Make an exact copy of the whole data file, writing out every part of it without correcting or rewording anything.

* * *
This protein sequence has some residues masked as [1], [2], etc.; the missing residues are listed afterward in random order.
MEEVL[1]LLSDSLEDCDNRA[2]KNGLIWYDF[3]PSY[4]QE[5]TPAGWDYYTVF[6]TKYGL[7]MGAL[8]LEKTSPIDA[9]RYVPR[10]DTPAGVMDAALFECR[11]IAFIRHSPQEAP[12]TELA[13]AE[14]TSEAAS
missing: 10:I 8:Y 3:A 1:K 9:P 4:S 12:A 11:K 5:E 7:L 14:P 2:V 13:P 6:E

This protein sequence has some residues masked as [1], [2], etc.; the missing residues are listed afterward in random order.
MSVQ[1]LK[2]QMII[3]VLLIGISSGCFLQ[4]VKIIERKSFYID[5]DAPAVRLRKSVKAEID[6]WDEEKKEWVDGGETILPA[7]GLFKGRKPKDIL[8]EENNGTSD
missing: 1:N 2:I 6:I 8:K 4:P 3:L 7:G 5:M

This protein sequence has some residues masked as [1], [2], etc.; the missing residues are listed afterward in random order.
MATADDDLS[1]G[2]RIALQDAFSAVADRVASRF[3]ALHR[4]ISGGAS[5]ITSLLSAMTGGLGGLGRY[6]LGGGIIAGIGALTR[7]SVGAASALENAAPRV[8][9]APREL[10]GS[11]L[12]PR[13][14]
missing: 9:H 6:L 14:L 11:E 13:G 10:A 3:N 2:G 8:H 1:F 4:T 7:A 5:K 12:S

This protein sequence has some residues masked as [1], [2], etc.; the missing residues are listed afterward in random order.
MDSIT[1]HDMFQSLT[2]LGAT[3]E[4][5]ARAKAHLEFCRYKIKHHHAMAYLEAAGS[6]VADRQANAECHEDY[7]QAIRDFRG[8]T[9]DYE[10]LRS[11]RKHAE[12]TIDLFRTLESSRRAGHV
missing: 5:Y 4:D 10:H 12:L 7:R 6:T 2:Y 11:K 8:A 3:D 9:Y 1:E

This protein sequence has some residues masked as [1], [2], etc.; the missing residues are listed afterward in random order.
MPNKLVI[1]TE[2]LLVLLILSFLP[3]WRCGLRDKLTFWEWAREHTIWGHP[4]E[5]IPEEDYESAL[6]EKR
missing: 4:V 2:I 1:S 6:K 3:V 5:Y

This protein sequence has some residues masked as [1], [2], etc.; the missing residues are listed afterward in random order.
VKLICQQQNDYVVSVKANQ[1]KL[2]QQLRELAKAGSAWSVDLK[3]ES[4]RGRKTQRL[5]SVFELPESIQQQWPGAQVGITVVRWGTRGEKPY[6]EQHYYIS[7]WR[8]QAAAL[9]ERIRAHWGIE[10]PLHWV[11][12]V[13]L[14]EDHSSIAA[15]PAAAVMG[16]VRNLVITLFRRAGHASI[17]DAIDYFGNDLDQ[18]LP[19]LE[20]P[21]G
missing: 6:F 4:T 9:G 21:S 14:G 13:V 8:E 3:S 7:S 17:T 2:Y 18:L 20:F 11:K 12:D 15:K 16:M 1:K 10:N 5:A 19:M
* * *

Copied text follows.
This protein sequence has some residues masked as [1], [2], etc.; the missing residues are listed afterward in random order.
MEEVL[1]LLSDSLEDCDNRA[2]KNGLIWYDF[3]PSY[4]QE[5]TPAGWDYYTVF[6]TKYGL[7]MGAL[8]LEKTSPIDA[9]RYVPR[10]DTPAGVMDAALFECR[11]IAFIRHSPQEAP[12]TELA[13]AE[14]TSEAAS
missing: 10:I 8:Y 3:A 1:K 9:P 4:S 12:A 11:K 5:E 7:L 14:P 2:V 13:P 6:E

This protein sequence has some residues masked as [1], [2], etc.; the missing residues are listed afterward in random order.
MSVQ[1]LK[2]QMII[3]VLLIGISSGCFLQ[4]VKIIERKSFYID[5]DAPAVRLRKSVKAEID[6]WDEEKKEWVDGGETILPA[7]GLFKGRKPKDIL[8]EENNGTSD
missing: 1:N 2:I 6:I 8:K 4:P 3:L 7:G 5:M

This protein sequence has some residues masked as [1], [2], etc.; the missing residues are listed afterward in random order.
MATADDDLS[1]G[2]RIALQDAFSAVADRVASRF[3]ALHR[4]ISGGAS[5]ITSLLSAMTGGLGGLGRY[6]LGGGIIAGIGALTR[7]SVGAASALENAAPRV[8][9]APREL[10]GS[11]L[12]PR[13][14]
missing: 9:H 6:L 14:L 11:E 13:G 10:A 3:N 2:G 8:H 1:F 4:T 7:A 5:K 12:S

This protein sequence has some residues masked as [1], [2], etc.; the missing residues are listed afterward in random order.
MDSIT[1]HDMFQSLT[2]LGAT[3]E[4][5]ARAKAHLEFCRYKIKHHHAMAYLEAAGS[6]VADRQANAECHEDY[7]QAIRDFRG[8]T[9]DYE[10]LRS[11]RKHAE[12]TIDLFRTLESSRRAGHV
missing: 5:Y 4:D 10:H 12:L 7:R 6:T 2:Y 11:K 8:A 3:D 9:Y 1:E

This protein sequence has some residues masked as [1], [2], etc.; the missing residues are listed afterward in random order.
MPNKLVI[1]TE[2]LLVLLILSFLP[3]WRCGLRDKLTFWEWAREHTIWGHP[4]E[5]IPEEDYESAL[6]EKR
missing: 4:V 2:I 1:S 6:K 3:V 5:Y

This protein sequence has some residues masked as [1], [2], etc.; the missing residues are listed afterward in random order.
VKLICQQQNDYVVSVKANQ[1]KL[2]QQLRELAKAGSAWSVDLK[3]ES[4]RGRKTQRL[5]SVFELPESIQQQWPGAQVGITVVRWGTRGEKPY[6]EQHYYIS[7]WR[8]QAAAL[9]ERIRAHWGIE[10]PLHWV[11][12]V[13]L[14]EDHSSIAA[15]PAAAVMG[16]VRNLVITLFRRAGHASI[17]DAIDYFGNDLDQ[18]LP[19]LE[20]P[21]G
missing: 6:F 4:T 9:G 21:S 14:G 13:V 8:E 3:S 7:S 17:T 2:Y 18:L 20:F 11:K 12:D 15:K 16:M 1:K 10:N 5:A 19:M